It is difficult to justify a “door to first balloon inflation” time that exceeds a “door to needle” (to reperfusion) time if the average patient—whether transferred or admitted directly—would do just as well with prompt thrombolysis. Thus, the principal indications for primary PTCA should be broadly: lack of benefit from thrombolysis, ineligibility for thrombolysis, and uncertainty about reperfusion efficacy when it is paramount. Common to all should be the perception that a sizeable area of myocardium is in jeopardy. In Zijlstra et al’s study,2 the indications for transfer were anterior AMI in 67% of cases, large AMI with a contraindication to thrombolysis in 31%, and Killip class 3 or 4 in 13%. In our series, primary PTCA was performed because of a large AMI ineligible for thrombolysis in 37% of cases, young age usually with a large AMI in 27%, AMI with ST depression in 23%, and presentation in cardiogenic shock in 13%. Thirty per cent had triple vessel disease and 30% required intra-aortic counterpulsation, reflecting our case selection based on adverse clinical factors.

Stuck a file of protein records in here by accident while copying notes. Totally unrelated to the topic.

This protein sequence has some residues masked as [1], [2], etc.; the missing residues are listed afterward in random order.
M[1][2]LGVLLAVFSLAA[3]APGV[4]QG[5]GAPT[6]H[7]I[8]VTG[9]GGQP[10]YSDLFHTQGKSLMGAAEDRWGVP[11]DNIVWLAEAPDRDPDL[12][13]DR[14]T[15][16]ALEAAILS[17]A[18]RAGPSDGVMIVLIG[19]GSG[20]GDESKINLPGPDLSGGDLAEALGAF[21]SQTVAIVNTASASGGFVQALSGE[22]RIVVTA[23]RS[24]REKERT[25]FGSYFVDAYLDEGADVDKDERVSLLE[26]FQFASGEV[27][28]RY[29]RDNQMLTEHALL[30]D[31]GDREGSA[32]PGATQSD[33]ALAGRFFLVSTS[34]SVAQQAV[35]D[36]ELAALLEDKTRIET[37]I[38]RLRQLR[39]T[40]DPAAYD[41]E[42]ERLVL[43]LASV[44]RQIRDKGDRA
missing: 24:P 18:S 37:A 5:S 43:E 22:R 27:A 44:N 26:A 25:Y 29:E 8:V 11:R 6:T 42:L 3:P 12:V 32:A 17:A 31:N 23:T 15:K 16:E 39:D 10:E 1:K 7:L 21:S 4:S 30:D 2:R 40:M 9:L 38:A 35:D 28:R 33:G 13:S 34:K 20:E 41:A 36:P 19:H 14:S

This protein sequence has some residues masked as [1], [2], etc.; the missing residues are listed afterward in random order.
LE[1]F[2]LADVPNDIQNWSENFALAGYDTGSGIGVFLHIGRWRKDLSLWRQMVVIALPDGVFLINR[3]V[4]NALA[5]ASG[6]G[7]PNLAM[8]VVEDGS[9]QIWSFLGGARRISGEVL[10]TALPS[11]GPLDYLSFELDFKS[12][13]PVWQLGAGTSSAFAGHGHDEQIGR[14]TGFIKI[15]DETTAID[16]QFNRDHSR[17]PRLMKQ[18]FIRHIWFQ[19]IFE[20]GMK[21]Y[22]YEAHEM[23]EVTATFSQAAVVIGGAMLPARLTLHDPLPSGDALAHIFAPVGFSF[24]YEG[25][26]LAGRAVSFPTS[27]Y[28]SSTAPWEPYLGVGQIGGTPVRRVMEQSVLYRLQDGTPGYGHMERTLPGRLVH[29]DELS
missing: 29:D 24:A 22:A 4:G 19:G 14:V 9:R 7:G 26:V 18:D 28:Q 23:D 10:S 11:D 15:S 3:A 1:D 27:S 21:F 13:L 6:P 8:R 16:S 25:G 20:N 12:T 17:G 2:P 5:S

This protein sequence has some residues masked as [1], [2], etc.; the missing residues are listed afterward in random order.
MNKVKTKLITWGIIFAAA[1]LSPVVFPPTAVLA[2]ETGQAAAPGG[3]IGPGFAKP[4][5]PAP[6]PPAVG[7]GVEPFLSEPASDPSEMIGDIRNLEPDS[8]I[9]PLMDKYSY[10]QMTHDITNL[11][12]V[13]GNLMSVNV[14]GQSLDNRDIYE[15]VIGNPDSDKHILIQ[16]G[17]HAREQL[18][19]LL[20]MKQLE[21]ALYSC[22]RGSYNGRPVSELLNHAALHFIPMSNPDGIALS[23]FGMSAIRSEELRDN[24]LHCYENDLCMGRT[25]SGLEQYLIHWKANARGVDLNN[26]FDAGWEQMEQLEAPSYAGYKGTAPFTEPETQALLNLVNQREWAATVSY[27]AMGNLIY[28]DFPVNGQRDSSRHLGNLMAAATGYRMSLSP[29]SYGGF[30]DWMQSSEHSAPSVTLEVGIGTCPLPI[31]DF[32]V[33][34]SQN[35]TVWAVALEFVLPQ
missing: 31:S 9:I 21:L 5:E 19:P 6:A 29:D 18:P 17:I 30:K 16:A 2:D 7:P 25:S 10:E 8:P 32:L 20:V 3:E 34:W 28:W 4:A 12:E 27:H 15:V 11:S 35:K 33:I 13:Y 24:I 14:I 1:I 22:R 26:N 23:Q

In Seattle, Washington, USA, the use of reperfusion treatments has had minimal impact on overall mortality largely because fewer than a third of patients—relatively low risk—are eligible to receive them.3 4 To obtain the greatest benefit, the highest risk cases should be selected. In ISIS-2, early mortality was 19% in AMI characterised by ST depression.5 In an overview, it was 15.3% for the subset treated with thrombolysis, compared with 9.6% in the entire population receiving thrombolysis.6 The observation that ineligibility for thrombolysis carries a high risk7 has been confirmed by the Israeli experience in which in-hospital mortality was 15%, compared with 6% for those undergoing primary PTCA, and 6% for those receiving thrombolysis within the GUSTO-I protocol.8 Those ineligible for thrombolysis according to GUSTO criteria, but were nonetheless treated with streptokinase outside of protocol, had a similarly high in-hospital mortality of 15%.8 Thus, if patients cannot receive thrombolysis but so much myocardium is at stake that aspirin (with or without intravenous β blockade or magnesium) is deemed unlikely to restore patency early enough, PTCA should be considered.